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How TV Is Adapting To Covid-19

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The Show Must Go On

In a matter of weeks, the pandemic shut down Hollywood and other TV production hubs around the world. Human contact is part and parcel of the close-knit working environment of a TV filming set and transferring of bacteria, germs, and viruses is inevitable. This means that mandated rules and regulations forced countless TV shows to summarily stop production. Some countries, like Brazil, have shifted schedules to cut entertainment and increase news programming, further affecting TV show production. Release dates have been pushed back and those who work in the industry still have no idea what the future holds.

A World on Lockdown

For years and years, TV and movie studios have shown various iterations of the almost-apocalypse. Whether it’s an ice-age, a meteor striking the earth, an alien invasion, nuclear war, killer robots, a zombie apocalypse or a deadly virus, viewers love the genre. Why? We don’t really want the world to end, do we? Perhaps the idea of people banding together and surviving appeals to us because it gives us hope. Psychology says that humankind’s enduring fascination with the apocalypse could be linked to the power of knowledge – if we know to expect some kind of doomsday scenario, we can prepare for it.

Unfortunately, no amount of apocalyptic TV could have prepared us for Covid-19 and the knock-on effect of the pandemic on people who work in TV, which has included drastically reduced revenues and job losses. It’s become clear that the industry has to figure out creative ways to keep filming as actors and support staff have to maintain social distancing to keep safe while still earning a living.

Creative Ways TV Shows are Adapting

Considering all the new rules, TV producers are now working however they can to get the job done, mostly through using technology and working together collaboratively. Writers are using video communication and digital whiteboards to write scripts and actors are using their own iPhones or MacBooks to film themselves in their own homes and are changing their backgrounds to suit the scenes. They’ve also become responsible for everything a set would normally provide including their own lighting, camera work, props, hair and makeup.

Exterior footage is being shot by cinematographers working solo from vehicles and abiding by social distancing rules and regulations. Directors are linking in through video villages where they can direct and manage filming as producers watch the process. Of course, this new-fangled way of filming brought all kinds of new challenges. Technology has become more vital than ever before and it’s been discovered that iPhone cameras yield high-enough quality video and are simpler to use than professional filming cameras.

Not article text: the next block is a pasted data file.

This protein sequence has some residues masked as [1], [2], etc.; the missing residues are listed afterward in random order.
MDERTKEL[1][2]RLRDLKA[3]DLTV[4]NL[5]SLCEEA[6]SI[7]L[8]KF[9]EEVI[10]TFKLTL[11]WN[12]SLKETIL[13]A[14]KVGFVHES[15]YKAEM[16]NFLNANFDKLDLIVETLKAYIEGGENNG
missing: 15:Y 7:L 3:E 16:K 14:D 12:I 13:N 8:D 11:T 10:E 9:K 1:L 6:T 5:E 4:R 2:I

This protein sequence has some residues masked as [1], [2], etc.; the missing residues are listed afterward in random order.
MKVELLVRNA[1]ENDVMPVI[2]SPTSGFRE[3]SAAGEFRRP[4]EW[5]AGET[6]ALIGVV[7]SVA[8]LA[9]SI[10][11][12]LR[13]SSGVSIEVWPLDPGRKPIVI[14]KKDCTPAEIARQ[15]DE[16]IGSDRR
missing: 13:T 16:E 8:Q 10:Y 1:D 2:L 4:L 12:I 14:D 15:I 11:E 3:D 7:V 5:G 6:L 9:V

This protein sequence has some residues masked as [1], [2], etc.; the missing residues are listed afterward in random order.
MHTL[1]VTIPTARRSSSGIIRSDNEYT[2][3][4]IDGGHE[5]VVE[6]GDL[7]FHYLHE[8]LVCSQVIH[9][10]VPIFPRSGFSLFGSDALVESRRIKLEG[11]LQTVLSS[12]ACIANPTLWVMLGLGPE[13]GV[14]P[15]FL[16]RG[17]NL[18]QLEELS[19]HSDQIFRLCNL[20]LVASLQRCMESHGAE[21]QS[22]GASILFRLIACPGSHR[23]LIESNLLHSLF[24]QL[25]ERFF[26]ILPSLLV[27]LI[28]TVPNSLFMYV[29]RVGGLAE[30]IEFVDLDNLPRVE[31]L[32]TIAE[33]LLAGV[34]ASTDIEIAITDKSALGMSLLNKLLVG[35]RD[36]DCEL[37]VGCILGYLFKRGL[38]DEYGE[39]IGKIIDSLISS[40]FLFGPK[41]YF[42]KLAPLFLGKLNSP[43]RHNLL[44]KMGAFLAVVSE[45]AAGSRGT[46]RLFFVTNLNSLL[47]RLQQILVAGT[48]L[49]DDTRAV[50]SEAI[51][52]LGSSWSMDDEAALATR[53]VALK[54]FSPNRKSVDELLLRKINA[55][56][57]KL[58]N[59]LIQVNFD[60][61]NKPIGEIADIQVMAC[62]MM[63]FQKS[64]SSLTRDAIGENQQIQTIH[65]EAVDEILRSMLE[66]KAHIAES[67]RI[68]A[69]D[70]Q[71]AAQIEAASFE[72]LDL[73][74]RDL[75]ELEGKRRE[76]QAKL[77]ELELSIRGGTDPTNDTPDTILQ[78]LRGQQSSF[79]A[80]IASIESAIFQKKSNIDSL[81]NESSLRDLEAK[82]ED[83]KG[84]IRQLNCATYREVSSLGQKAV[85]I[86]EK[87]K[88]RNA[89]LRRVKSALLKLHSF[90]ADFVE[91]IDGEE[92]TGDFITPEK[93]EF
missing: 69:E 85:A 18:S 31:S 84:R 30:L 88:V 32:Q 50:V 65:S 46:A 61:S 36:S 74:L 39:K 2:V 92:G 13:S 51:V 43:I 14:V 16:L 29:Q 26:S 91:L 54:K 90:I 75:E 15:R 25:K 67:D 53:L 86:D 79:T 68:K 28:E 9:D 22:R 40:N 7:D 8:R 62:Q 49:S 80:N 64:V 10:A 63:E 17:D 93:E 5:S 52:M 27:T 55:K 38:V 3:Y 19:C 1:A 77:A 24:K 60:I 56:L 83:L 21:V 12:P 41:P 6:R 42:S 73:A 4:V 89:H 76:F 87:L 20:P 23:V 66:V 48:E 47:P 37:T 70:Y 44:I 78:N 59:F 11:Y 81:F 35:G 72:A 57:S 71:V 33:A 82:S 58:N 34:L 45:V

‘Keeping Up’ With Tech and Remote Collaboration

The legal drama ‘All Rise’ filmed a new episode in the middle of the pandemic, despite limitations. They created a pandemic-themed episode by turning each star of the show into a one-person production crew at home with other team members working remotely. It takes people from all over the place to get the job done, and yet nobody is in the same room. The ‘Keeping up with the Kardashians’ production team first experimented with home filming and uploading content but has since decided to collect iPhones the footage is filmed on directly from the family’s houses, ensuring that the resolution is as high as possible. Jimmy Fallon of the Tonight Show also filmed an entire show on an iPhone with the help of his wife Nancy Jovonen who is also a producer. He used Zoom to interview his virtual guests which have included Lin Manuel-Miranda, Justin Timberlake and Joe Biden.

The Tonight Show With Jimmy Fallon StudiosGoodbye To The World As We Know It

So many lives have been touched by tragedy since the start of the pandemic. There was no cataclysmic event in which we survive or die. Instead, it’s an evolving occurrence in which we are forced to adapt. Even those who haven’t gotten sick or lost someone close to them or their jobs are emotionally and mentally affected by this quasi-apocalypse – they are bored, annoyed and fraught with uncertainty about the future. Millions of people around the world have been sheltering in place, not going to work, not socialising and not going to the gym. Not everyone is able to work from home which leaves them with hours and hours to fill. This makes it an ideal time for so many to escape with television. The fact that the industry is doing its level best to continue providing this escape shows our ability, as humans, to adapt and survive.

As circus ringmasters in the 19th century (and later the rock star Freddy Mercury) said, “The show must go on.” No matter who we are or how we’re adapting to new conditions, television is making it infinitely more bearable.

 
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William R. Feins , freelance journalist from London, UK; he received his B.A. degree in Economics and his Masters in Sociology. William has always been interested in the mechanics of business and the inspiration of original thinkers, and firmly believes that the former can’t succeed without the latter. In his spare time, he enjoys the ridiculous spectacle of watching table tennis on a big screen (preferably at a pub) and reading weighty tomes about World War II.

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